The Chicago debate happened in this way: about a year and a half earlier, the magazine The Forum had asked Stoddard and Alain LeRoy Locke, the black writer, philosopher, and founding figure of the Harlem Renaissance, to write on the subject “Shall We Give the Negro Cultural Equality?” The magazine also asked the two to read their pieces live on the radio. But then Locke, recovering from an unhappy affair with Langston Hughes, went to Europe, and by September 23, 1927, the day of the broadcast, he had not returned.
Du Bois agreed to fill in. What he said on air, elaborating on what Locke had written, must have been good, because The Forum’s editor told him that the debate was “a corker,” and the consensus was that Du Bois had won. The Forum Council organizers then suggested holding the debate again, before a paying crowd.
Stoddard had to have known that the audience would be mostly black. Home-field advantage would be with Du Bois. Why did Stoddard agree? Like any author with books to sell, he probably thought he could use the publicity. (He had two new ones, “The Story of Youth" and “Luck: Your Silent Partner.”) Also, Stoddard probably believed that he could overawe any audience of blacks. He had denied being a member of the Ku Klux Klan but endorsed its tactics passionately in his books. And, in 1926, he gave a lecture before two thousand at Tuskegee University, in Alabama, informing them that the Nordic race was superior to nonwhites and that, for the good of all races, the world must continue to be governed by white supremacy. A black newspaper reported that the students “sat awestricken during the address, which terminated without any applause.”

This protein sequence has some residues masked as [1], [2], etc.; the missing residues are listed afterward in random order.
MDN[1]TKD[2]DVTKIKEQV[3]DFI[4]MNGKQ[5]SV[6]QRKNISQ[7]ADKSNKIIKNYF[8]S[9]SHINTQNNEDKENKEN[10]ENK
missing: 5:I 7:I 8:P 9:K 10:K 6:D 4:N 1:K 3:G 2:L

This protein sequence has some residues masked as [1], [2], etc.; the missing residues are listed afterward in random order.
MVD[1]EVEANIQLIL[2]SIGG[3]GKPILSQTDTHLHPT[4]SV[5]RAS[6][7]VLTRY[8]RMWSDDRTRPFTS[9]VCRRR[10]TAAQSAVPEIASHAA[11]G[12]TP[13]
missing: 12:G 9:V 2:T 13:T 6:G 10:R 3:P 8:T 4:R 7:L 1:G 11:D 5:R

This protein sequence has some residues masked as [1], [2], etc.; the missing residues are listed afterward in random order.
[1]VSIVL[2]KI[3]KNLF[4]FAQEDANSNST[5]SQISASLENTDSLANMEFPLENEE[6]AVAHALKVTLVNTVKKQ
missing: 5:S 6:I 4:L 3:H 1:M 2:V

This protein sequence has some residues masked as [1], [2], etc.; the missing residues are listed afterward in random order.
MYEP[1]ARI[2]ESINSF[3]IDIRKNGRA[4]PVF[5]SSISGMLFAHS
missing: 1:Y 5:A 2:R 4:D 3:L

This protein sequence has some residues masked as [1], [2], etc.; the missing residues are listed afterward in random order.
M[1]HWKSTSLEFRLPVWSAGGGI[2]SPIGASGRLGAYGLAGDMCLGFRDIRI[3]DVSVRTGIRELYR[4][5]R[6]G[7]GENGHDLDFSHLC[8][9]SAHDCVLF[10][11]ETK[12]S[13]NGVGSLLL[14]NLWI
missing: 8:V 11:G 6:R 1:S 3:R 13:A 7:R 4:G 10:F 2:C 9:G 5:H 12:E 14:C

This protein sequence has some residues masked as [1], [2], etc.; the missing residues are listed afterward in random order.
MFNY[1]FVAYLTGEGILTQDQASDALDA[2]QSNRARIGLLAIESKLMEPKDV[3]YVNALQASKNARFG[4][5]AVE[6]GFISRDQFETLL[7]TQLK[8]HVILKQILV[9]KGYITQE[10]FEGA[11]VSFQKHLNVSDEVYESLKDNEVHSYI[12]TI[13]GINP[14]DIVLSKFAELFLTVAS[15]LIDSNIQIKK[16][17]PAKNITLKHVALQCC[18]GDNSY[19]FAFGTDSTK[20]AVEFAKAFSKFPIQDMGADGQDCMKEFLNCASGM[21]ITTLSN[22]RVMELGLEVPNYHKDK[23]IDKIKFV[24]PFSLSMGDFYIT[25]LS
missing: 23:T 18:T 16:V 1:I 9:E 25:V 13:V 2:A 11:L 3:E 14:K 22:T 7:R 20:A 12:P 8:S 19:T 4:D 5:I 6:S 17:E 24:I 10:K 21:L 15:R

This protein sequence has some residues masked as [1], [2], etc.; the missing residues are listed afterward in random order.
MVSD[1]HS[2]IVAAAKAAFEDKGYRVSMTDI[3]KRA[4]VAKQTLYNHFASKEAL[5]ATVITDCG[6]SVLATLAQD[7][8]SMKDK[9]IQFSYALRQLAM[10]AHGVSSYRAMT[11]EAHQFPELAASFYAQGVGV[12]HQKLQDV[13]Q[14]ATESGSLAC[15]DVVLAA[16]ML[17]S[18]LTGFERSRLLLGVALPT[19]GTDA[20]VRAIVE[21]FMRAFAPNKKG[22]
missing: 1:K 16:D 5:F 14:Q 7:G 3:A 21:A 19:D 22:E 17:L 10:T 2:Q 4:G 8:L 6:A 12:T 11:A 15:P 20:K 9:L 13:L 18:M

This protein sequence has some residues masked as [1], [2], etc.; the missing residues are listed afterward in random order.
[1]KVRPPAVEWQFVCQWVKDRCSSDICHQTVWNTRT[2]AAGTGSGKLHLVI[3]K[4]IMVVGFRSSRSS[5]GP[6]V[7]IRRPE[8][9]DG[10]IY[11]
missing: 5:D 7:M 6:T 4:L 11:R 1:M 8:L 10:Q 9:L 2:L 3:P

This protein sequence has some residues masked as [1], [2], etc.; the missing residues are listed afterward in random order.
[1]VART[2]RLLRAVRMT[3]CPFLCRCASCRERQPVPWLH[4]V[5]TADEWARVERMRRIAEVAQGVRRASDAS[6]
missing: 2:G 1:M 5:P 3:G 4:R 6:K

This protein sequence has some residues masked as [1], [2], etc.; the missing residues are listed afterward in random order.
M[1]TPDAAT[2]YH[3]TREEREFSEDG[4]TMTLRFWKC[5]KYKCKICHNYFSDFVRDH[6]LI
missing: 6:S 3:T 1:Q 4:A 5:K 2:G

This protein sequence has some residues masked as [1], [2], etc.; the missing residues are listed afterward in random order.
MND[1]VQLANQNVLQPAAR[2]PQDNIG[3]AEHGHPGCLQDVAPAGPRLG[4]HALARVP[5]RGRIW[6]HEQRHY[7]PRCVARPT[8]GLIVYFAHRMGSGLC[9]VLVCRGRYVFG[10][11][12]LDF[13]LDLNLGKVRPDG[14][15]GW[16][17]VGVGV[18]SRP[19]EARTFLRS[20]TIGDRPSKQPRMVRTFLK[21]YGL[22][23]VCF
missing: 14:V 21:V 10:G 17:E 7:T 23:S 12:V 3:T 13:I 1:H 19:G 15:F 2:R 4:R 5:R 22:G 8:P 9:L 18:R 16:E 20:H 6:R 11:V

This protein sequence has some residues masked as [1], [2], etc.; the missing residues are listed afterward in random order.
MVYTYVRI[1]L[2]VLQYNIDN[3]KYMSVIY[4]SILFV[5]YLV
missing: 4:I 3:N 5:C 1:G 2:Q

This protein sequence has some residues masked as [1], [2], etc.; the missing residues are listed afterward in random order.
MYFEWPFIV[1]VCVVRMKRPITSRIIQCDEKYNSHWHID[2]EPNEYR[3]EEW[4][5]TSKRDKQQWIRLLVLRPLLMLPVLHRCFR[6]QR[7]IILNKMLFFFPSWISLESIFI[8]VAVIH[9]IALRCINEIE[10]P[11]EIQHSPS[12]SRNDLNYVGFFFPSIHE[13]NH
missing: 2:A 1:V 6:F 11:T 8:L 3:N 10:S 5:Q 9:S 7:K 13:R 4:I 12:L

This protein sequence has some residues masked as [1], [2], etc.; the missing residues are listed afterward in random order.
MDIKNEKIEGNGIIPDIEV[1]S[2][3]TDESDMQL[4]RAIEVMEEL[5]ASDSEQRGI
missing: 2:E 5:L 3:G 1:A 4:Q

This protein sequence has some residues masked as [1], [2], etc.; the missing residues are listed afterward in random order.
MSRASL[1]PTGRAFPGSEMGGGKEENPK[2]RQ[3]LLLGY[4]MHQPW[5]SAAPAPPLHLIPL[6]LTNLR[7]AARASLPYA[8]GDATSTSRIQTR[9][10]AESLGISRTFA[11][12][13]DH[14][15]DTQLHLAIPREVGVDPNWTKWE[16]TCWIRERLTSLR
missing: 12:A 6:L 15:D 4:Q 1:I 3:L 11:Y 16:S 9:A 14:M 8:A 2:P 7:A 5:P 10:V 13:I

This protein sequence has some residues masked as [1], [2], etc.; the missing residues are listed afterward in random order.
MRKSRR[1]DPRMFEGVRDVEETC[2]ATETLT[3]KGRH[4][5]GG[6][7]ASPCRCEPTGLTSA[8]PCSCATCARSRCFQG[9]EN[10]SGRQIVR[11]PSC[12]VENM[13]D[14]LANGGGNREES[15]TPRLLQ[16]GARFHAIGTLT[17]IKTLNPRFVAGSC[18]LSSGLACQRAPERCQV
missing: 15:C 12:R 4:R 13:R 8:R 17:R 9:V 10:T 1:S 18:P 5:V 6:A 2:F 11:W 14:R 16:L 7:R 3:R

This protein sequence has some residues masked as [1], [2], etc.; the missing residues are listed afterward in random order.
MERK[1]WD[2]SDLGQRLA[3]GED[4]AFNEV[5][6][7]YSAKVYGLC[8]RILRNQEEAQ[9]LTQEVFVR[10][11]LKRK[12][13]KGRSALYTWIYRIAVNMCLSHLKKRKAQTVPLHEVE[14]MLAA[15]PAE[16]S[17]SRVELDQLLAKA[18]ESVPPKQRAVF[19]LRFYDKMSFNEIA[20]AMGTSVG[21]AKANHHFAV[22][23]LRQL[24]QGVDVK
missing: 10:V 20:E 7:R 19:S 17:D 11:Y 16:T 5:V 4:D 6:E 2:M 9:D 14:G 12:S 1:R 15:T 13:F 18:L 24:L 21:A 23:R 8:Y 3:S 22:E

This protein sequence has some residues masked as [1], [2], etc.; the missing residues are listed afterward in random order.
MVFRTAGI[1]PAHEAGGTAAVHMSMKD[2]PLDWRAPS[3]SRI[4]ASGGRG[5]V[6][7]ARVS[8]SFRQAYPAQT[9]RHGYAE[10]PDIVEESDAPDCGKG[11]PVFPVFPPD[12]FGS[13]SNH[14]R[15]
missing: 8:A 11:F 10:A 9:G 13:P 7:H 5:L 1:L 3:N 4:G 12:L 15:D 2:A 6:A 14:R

Du Bois, a realist, wondered if Stoddard would show up. In letters to Fred Atkins Moore, the director of the Forum Council, Du Bois asked if they should line up an alternate. He suggested inviting an egregiously racist senator, like James Thomas Heflin, of Alabama: “He would be a scream and you would clean up if you could get hold of him.” But Stoddard made positive noises about his plans to be there. He and Du Bois agreed in advance on the topic. It was decided that Du Bois would speak first.
Tickets for the debate sold for fifty or seventy-five cents. The crowd numbered five thousand, four thousand, or three thousand, according to different counts. Du Bois, in a letter to his wife, Nina, said that hundreds could not get in. The Chicago Defender, the city’s leading black newspaper, ran a photo that showed a packed hall—floor seating, and a wraparound balcony—with an American-flag-draped stage. “It was a great occasion,” Du Bois wrote to Nina.